On 11 March 2020, the World Health Organization (WHO) declared COVID-19 a Pandemic (an infectious disease outbreak that spreads on a global scale).
Over 2000 cases of COVID-19 have now been confirmed in Australia. The situation is rapidly evolving.
Managing the risks from COVID-19
The model Work Health and Safety (WHS) laws require a person conducting a business or undertaking such as Employers to ensure, so far as is reasonably practicable, the health and safety of their workers and others at the workplace (the model WHS laws have been implemented in all jurisdictions except Victoria and Western Australia.)
To comply with the model WHS laws, Employers must identify hazards at the workplace and the associated risks, and do what is reasonably practicable to eliminate those risks, or where this is not reasonably practicable, to minimise the risk.
What should Employers do to protect workers from COVID-19?
Under the model WHS Laws, Employers must have measures in place to eliminate or manage the risks arising from the COVID-19 pandemic. This extends to taking all reasonably practicable measures to prevent worker from being affected by COVID-19.
Standard measures Employers should take include:
- Informing workers of the risks of COVID-19 and the measures being taken by Employers to reduce the risks;
- Directing workers who have returned from overseas or interstate travel or who have been in contact with a known COVID-19 case into 14 days of self isolation;
- Advising workers to seek immediate medical advice if they develop symptoms;
- Following all advice from health authorities on physical distancing, non-essential travel and public and private gatherings;
- Providing hand washing facilities, hand sanitisers, disposable hand towels, tissues and cleaning supplies that are clean, properly stocked and in good working order;
- Promoting good hygiene practices through regular communication, reinforcement and signage;
- Keeping the workplace clean and hygienic, particularly hard and high touch surfaces such as door handles and lift buttons;
- Actively encouraging workers who are sick with respiratory illness to stay home until they are recovered; and
- Isolating worker with respiratory symptoms and arranging for them to be sent home and/or for medical assistance and directing them to stay home until they have no symptoms.
Employers in high risk industries such as healthcare will need to take far greater precautions.
Working from Home/Telecommuting
To flatten the curve of COVID-19 infection, the Federal and State Governments have strongly encouraged workers to work from home when they can do so.
Employers should also consider whether the advanced age or co-morbidities of workers renders them more susceptible to COVID-19, in which case those workers may need to self-isolate and work from home.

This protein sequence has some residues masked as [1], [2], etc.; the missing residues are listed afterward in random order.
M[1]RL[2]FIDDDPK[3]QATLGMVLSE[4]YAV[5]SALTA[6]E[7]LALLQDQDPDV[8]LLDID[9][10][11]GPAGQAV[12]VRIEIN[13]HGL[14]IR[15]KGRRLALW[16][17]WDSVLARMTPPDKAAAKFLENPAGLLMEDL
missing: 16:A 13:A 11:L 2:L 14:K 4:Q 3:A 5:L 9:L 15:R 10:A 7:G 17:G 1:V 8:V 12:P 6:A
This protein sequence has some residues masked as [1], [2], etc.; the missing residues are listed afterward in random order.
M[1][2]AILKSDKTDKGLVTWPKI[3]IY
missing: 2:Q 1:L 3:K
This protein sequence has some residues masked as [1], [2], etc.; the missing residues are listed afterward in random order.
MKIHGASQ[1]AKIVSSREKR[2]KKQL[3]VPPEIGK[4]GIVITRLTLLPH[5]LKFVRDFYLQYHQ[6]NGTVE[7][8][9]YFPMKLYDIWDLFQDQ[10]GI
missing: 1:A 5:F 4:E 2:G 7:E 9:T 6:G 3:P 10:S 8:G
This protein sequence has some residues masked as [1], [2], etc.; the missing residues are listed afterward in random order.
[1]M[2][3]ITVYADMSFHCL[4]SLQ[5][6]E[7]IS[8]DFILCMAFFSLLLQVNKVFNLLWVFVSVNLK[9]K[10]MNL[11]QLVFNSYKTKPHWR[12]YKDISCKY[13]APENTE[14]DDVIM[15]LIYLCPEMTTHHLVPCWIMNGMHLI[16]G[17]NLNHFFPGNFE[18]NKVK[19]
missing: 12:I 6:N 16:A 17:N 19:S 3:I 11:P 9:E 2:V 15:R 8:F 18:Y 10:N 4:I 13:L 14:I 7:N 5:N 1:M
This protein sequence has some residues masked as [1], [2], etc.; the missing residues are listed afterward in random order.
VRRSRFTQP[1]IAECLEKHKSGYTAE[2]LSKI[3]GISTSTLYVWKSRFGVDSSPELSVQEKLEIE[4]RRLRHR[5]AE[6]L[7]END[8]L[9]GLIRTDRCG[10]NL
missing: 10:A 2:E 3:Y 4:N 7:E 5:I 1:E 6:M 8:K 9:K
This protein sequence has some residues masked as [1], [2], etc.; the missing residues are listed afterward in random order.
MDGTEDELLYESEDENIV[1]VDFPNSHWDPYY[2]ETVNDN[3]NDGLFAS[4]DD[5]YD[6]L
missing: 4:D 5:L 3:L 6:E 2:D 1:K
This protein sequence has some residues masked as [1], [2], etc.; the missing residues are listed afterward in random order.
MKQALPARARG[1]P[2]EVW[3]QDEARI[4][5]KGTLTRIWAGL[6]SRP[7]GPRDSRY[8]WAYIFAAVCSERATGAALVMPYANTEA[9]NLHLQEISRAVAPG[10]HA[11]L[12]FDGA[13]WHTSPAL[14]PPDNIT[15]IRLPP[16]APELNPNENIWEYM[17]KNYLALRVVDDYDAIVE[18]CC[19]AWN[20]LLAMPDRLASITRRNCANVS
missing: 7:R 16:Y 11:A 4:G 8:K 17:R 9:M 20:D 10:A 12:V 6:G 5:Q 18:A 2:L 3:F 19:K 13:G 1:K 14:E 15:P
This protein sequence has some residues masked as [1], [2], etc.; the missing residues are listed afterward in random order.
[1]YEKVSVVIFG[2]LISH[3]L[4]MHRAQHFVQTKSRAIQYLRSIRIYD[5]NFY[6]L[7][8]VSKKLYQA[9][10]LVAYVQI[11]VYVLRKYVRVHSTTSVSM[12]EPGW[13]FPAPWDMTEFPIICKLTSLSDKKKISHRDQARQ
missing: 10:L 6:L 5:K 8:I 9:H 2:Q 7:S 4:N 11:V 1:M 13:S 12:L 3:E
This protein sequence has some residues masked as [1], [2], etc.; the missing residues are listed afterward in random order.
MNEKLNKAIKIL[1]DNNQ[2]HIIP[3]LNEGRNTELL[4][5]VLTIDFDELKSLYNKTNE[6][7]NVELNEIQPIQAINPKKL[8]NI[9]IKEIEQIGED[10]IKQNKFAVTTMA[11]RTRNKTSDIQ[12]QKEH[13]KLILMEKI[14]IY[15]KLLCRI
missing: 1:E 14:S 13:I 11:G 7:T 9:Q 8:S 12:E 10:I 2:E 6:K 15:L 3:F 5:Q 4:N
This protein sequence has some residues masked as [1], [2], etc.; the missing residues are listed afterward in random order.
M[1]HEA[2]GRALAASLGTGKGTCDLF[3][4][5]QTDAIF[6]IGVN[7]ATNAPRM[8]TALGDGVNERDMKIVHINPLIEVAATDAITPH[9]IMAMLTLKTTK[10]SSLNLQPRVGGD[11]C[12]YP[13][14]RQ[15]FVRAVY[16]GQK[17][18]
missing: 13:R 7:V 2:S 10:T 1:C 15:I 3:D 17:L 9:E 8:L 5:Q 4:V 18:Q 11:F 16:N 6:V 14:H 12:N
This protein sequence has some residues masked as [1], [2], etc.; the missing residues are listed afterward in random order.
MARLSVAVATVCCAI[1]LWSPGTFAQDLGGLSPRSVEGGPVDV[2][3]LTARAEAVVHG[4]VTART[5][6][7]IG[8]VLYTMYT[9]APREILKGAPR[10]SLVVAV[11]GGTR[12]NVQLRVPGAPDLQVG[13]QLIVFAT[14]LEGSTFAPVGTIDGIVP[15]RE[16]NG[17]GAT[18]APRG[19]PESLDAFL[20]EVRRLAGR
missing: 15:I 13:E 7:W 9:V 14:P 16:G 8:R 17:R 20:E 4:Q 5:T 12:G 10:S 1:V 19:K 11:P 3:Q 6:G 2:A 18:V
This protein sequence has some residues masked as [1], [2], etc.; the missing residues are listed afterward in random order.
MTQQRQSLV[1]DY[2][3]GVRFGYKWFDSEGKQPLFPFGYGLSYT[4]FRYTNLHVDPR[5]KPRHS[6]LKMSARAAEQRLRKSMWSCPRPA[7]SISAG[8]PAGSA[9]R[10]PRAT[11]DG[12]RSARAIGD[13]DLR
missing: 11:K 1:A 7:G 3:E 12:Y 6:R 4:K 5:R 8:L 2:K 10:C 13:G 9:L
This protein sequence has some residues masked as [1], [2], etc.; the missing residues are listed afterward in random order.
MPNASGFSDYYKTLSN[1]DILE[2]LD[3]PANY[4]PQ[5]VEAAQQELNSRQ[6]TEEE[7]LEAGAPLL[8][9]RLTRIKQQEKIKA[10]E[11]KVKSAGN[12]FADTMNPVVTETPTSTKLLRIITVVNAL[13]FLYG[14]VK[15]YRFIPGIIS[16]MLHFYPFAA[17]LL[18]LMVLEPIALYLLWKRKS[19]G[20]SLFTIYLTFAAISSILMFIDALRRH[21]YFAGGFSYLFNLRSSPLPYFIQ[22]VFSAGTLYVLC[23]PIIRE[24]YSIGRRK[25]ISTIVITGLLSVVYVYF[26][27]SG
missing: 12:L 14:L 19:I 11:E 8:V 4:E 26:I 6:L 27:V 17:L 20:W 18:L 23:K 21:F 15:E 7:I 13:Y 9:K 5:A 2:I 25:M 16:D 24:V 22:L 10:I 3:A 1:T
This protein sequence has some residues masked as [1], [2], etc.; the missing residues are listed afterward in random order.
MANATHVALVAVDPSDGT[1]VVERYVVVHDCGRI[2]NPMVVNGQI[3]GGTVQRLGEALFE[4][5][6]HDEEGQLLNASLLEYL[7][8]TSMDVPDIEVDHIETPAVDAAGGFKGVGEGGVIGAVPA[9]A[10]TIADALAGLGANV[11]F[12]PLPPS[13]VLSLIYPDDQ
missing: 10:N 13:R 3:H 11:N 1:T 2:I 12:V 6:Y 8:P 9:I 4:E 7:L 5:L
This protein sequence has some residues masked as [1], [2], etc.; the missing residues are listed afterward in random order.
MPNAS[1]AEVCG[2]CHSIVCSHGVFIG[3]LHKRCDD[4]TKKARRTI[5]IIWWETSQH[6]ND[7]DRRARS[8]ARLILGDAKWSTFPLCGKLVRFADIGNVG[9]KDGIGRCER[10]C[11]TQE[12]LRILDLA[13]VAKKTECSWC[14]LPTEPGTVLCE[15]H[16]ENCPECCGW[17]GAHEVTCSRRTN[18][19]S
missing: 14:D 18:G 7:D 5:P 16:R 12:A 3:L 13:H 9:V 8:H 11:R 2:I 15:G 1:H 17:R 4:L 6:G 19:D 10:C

Employers retain a primary duty of care and must do what is reasonably practicable to ensure the health and safety of their workers, including when allowing workers to work from their home.
This extends to ensuring that the worker working from home has:
- A clear understanding of work and workload expectations;
- Established boundaries between work and non-work time to avoid stress and fatigue;
- Encouragement and a means of remaining in contact with the worker’s team to avoid isolation;
- A safe workspace in the home, including an ergonomic desk set up, safe access and adequate lighting;
- Equipment that is safe, well maintained and in good working order; and
- In home safety such as operational circuit protectors and smoke alarms.
Workers compensation implications of COVID-19
In Queensland, in the event a worker contracts COVID-19, and can demonstrate that work was a ‘significant contributing factor’ to contracting the disease, the worker will be entitled to statutory workers’ compensation.
Demonstrating employment was a significant contributing factor will be easier for workers in circumstances where there is a ‘cluster’ of COVID-19 infections arising from a work setting.
However, it will be more difficult if the contracting of the disease cannot be readily traced to a work related source, and once the infection becomes more rife in the community.
Injuries sustained while working from home or telecommuting are compensable if the injury arises out of or in the course of the worker’s employment, and the employment was a significant contributing factor to the injury.
Injuries sustained while on a recess break from work are also compensable, as long as the injury is not caused through the worker subjecting themselves to an abnormal risk of injury during the recess.
Rehabilitation and return to work obligations to workers with accepted claims
Employers’ obligations with respect to rehabilitation and return to work for injured workers with accepted claims are ongoing.
Workers may continue to be provided with access to medical and allied health care, with many providers arranging remote and no contact options for treatment. It is important not to disrupt the continuity of care insofar as that is possible.
All non-essential surgeries have been cancelled by the order of the Federal Government, which may extend the life of open claims where surgery is required.
Employers will also need to consider whether injuries make workers more susceptible to COVID-19, or to the mental effects of isolation that could be associated with working from home, and employ additional measures to protect those injured workers.
This article was written by Graeme Traves, Partner and Brooke Jacobs, Special Counsel.